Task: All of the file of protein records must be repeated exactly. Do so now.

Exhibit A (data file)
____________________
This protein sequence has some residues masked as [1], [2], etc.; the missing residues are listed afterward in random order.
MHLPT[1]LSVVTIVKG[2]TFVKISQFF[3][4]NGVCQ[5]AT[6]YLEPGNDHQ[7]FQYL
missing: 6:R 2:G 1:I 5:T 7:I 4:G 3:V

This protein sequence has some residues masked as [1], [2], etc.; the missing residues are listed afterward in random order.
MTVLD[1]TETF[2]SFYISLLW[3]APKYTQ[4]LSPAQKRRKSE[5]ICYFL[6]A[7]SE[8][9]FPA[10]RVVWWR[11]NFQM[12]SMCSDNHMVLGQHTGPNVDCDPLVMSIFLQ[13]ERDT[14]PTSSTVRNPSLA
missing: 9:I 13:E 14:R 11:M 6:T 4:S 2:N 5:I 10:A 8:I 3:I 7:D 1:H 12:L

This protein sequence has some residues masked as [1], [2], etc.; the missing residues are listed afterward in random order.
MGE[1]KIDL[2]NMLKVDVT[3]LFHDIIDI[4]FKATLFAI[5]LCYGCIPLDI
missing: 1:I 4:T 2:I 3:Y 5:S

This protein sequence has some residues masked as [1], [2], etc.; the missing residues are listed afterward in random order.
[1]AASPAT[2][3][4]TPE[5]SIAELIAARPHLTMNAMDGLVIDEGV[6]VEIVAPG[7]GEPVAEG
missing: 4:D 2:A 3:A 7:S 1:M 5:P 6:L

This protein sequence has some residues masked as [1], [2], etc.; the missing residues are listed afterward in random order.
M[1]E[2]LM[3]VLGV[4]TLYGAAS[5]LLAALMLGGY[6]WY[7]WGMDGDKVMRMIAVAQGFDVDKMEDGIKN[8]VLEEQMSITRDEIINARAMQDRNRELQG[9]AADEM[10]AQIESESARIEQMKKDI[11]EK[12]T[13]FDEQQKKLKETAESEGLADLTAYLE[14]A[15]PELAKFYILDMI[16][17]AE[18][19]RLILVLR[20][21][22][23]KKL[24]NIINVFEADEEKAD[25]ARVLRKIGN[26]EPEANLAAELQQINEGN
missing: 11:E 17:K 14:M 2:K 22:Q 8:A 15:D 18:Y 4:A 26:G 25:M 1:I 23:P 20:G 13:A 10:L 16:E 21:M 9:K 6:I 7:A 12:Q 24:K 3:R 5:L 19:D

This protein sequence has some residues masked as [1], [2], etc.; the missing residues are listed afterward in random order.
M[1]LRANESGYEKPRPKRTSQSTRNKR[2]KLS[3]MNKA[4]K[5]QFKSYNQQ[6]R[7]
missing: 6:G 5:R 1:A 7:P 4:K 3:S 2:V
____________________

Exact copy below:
This protein sequence has some residues masked as [1], [2], etc.; the missing residues are listed afterward in random order.
MHLPT[1]LSVVTIVKG[2]TFVKISQFF[3][4]NGVCQ[5]AT[6]YLEPGNDHQ[7]FQYL
missing: 6:R 2:G 1:I 5:T 7:I 4:G 3:V

This protein sequence has some residues masked as [1], [2], etc.; the missing residues are listed afterward in random order.
MTVLD[1]TETF[2]SFYISLLW[3]APKYTQ[4]LSPAQKRRKSE[5]ICYFL[6]A[7]SE[8][9]FPA[10]RVVWWR[11]NFQM[12]SMCSDNHMVLGQHTGPNVDCDPLVMSIFLQ[13]ERDT[14]PTSSTVRNPSLA
missing: 9:I 13:E 14:R 11:M 6:T 4:S 2:N 5:I 10:A 8:I 3:I 7:D 1:H 12:L

This protein sequence has some residues masked as [1], [2], etc.; the missing residues are listed afterward in random order.
MGE[1]KIDL[2]NMLKVDVT[3]LFHDIIDI[4]FKATLFAI[5]LCYGCIPLDI
missing: 1:I 4:T 2:I 3:Y 5:S

This protein sequence has some residues masked as [1], [2], etc.; the missing residues are listed afterward in random order.
[1]AASPAT[2][3][4]TPE[5]SIAELIAARPHLTMNAMDGLVIDEGV[6]VEIVAPG[7]GEPVAEG
missing: 4:D 2:A 3:A 7:S 1:M 5:P 6:L

This protein sequence has some residues masked as [1], [2], etc.; the missing residues are listed afterward in random order.
M[1]E[2]LM[3]VLGV[4]TLYGAAS[5]LLAALMLGGY[6]WY[7]WGMDGDKVMRMIAVAQGFDVDKMEDGIKN[8]VLEEQMSITRDEIINARAMQDRNRELQG[9]AADEM[10]AQIESESARIEQMKKDI[11]EK[12]T[13]FDEQQKKLKETAESEGLADLTAYLE[14]A[15]PELAKFYILDMI[16][17]AE[18][19]RLILVLR[20][21][22][23]KKL[24]NIINVFEADEEKAD[25]ARVLRKIGN[26]EPEANLAAELQQINEGN
missing: 11:E 17:K 14:M 2:K 22:Q 8:A 15:D 18:Y 4:A 26:G 25:M 1:I 23:P 20:G 13:A 10:L 16:E 21:M 9:K 6:I 7:A 12:Q 24:K 3:R 5:L 19:D

This protein sequence has some residues masked as [1], [2], etc.; the missing residues are listed afterward in random order.
M[1]LRANESGYEKPRPKRTSQSTRNKR[2]KLS[3]MNKA[4]K[5]QFKSYNQQ[6]R[7]
missing: 6:G 5:R 1:A 7:P 4:K 3:S 2:V